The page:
With winds 150 mph strong, Laura made landfall near Cameron, Louisiana, as a Category 4 storm early Thursday morning. It has since weakened to a Category 3 storm, with winds at 120 mph.
More than 1.5 million people were ordered to flee the coastal regions of Texas and Louisiana beginning Tuesday, after officials warned of Laura’s “unsurvivable” storm surge. However, they fear that not enough people evacuated or people were unable to leave, especially as states grapple with the ongoing coronavirus pandemic.
Among other concerns is the inability to afford gas or transit to flee to safety. “They can’t necessarily get a hotel room, or they can’t afford the gasoline and the cost of traveling hundreds of miles out of town, or out of an evacuation zone,” former Federal Emergency Management Agency Administrator Brock Long said in an interview with CNN.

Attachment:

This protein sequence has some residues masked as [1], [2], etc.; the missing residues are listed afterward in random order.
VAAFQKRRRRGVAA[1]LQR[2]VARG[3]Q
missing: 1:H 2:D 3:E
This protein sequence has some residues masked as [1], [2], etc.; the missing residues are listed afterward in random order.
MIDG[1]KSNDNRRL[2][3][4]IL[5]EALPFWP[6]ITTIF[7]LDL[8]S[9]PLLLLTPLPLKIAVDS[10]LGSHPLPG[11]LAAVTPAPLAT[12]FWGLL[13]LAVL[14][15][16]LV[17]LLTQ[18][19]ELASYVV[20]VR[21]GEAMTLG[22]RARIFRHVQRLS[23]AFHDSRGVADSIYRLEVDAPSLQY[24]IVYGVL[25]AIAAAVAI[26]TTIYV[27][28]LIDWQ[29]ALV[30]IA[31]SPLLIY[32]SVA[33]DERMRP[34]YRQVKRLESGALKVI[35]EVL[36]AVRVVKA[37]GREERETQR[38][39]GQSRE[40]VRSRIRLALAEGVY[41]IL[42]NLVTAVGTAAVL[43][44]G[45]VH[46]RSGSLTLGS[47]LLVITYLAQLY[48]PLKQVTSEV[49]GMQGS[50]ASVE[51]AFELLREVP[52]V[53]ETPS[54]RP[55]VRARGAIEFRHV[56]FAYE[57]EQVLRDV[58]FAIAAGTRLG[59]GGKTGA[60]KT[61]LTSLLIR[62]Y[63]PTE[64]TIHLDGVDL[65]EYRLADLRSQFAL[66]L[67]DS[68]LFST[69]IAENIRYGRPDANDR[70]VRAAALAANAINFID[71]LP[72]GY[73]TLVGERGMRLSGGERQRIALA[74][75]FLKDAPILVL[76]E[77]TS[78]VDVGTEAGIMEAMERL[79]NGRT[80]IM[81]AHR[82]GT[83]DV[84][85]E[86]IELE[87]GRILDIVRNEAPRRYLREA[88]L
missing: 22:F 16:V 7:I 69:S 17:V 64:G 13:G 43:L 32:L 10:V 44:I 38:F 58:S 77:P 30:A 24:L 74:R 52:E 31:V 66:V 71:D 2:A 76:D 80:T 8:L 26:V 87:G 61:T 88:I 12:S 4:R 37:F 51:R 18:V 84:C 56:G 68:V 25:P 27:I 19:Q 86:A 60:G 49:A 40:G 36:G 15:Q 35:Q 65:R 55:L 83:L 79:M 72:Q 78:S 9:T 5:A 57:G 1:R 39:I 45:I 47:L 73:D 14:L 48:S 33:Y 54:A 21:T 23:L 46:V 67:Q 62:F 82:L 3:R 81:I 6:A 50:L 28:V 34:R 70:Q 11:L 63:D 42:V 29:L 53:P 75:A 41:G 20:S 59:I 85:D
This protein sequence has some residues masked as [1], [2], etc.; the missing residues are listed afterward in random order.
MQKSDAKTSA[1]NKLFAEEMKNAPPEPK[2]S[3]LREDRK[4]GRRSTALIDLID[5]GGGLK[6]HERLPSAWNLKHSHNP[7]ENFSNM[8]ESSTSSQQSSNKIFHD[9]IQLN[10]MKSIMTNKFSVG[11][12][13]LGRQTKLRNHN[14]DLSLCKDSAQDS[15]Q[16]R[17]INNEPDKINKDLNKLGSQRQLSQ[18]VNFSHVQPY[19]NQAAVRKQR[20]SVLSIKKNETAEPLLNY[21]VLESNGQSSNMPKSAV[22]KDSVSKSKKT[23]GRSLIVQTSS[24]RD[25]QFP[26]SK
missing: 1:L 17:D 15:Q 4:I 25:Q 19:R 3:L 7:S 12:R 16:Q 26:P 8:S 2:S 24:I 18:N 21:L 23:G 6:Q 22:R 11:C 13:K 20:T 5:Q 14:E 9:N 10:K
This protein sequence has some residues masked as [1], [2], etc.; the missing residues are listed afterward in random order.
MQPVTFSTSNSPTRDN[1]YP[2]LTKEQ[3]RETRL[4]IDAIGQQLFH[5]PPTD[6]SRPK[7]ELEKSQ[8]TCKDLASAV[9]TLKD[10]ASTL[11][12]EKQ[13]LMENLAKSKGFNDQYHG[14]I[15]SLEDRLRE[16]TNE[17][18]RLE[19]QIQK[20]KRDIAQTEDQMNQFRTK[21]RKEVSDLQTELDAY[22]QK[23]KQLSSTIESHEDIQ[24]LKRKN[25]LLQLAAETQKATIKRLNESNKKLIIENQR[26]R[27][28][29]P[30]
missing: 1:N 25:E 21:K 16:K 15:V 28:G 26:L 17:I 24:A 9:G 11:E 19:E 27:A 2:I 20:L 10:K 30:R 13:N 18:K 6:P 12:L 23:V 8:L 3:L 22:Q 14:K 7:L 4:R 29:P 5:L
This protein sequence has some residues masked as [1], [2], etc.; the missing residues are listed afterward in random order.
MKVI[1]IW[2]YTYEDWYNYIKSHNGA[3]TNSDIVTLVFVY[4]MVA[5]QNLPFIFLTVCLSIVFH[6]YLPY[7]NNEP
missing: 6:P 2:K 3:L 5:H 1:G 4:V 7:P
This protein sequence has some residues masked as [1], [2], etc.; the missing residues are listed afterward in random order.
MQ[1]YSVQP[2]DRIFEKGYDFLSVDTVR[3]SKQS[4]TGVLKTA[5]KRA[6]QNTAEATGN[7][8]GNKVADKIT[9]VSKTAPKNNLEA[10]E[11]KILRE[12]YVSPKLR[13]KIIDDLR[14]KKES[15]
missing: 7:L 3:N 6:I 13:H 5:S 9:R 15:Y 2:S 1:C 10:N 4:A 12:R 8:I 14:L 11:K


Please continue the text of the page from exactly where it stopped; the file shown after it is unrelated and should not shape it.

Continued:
Evacuation shelters opened with social distancing measures in place to curb infection. In Louisiana, the state took people to hotels instead of shelters because of virus concerns and added evacuation buses to the schedule to avoid crowding.
Louisiana officials are warning those who didn’t evacuate from mandatory zones before Hurricane Laura hit that rescue efforts won’t start until the surge has passed.
“Those choosing to stay and face this very dangerous storm must understand that rescue efforts cannot and will not begin until after storm and surge has passed and it is safe to do so,” the Vermilion Parish Sheriff’s Office said in a statement Thursday.
“Please evacuate, and if you choose to stay and we can’t get to you, write your name, address, social security number and next of kin and put it a Ziploc bag in your pocket. Praying that it does not come to this.”
Don’t dial 911. No one’s going to answer,” Port Arthur Mayor Thurman Bartie said to those who didn’t leave their homes. “Know that it’s just you and God.”